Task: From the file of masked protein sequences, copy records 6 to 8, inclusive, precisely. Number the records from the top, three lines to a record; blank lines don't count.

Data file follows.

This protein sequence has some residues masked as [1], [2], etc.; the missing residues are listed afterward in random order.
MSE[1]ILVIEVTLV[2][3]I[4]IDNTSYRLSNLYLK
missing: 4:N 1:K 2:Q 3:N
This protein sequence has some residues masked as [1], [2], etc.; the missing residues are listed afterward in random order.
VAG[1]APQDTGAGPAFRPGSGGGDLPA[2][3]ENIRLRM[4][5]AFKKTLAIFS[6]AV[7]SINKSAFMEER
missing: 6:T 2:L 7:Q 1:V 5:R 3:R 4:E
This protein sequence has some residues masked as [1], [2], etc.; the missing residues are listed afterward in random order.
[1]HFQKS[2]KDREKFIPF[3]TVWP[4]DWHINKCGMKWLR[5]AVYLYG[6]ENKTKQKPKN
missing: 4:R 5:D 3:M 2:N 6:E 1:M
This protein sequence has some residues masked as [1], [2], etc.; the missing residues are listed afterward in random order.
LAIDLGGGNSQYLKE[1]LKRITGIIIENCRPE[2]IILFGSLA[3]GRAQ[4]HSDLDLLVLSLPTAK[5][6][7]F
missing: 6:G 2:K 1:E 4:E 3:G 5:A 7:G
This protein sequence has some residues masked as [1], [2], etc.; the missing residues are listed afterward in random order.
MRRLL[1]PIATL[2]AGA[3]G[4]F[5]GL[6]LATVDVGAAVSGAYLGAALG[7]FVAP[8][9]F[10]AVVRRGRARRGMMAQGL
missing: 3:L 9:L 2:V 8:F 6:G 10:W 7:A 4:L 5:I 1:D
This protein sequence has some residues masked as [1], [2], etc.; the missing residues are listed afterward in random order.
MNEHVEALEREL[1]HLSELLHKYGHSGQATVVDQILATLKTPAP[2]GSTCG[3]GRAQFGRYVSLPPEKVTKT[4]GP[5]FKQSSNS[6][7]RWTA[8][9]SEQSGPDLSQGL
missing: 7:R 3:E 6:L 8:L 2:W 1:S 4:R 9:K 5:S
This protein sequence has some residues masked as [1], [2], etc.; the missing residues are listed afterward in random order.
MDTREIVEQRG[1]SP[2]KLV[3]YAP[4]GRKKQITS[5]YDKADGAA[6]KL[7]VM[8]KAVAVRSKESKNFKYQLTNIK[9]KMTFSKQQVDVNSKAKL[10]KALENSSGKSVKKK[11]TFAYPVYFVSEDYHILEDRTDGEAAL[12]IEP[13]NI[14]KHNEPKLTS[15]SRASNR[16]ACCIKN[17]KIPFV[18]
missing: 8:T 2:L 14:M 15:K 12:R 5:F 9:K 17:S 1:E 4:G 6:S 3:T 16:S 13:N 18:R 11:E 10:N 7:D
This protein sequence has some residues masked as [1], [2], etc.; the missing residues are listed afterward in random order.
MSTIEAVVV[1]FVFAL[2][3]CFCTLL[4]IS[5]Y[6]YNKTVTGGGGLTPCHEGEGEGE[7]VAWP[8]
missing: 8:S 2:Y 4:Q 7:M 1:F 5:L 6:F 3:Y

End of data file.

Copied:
This protein sequence has some residues masked as [1], [2], etc.; the missing residues are listed afterward in random order.
MNEHVEALEREL[1]HLSELLHKYGHSGQATVVDQILATLKTPAP[2]GSTCG[3]GRAQFGRYVSLPPEKVTKT[4]GP[5]FKQSSNS[6][7]RWTA[8][9]SEQSGPDLSQGL
missing: 7:R 3:E 6:L 8:L 2:W 1:S 4:R 9:K 5:S
This protein sequence has some residues masked as [1], [2], etc.; the missing residues are listed afterward in random order.
MDTREIVEQRG[1]SP[2]KLV[3]YAP[4]GRKKQITS[5]YDKADGAA[6]KL[7]VM[8]KAVAVRSKESKNFKYQLTNIK[9]KMTFSKQQVDVNSKAKL[10]KALENSSGKSVKKK[11]TFAYPVYFVSEDYHILEDRTDGEAAL[12]IEP[13]NI[14]KHNEPKLTS[15]SRASNR[16]ACCIKN[17]KIPFV[18]
missing: 8:T 2:L 14:M 15:K 12:R 5:F 9:K 17:S 1:E 4:G 6:S 3:T 16:S 13:N 18:R 11:E 10:N 7:D
This protein sequence has some residues masked as [1], [2], etc.; the missing residues are listed afterward in random order.
MSTIEAVVV[1]FVFAL[2][3]CFCTLL[4]IS[5]Y[6]YNKTVTGGGGLTPCHEGEGEGE[7]VAWP[8]
missing: 8:S 2:Y 4:Q 7:M 1:F 5:L 6:F 3:Y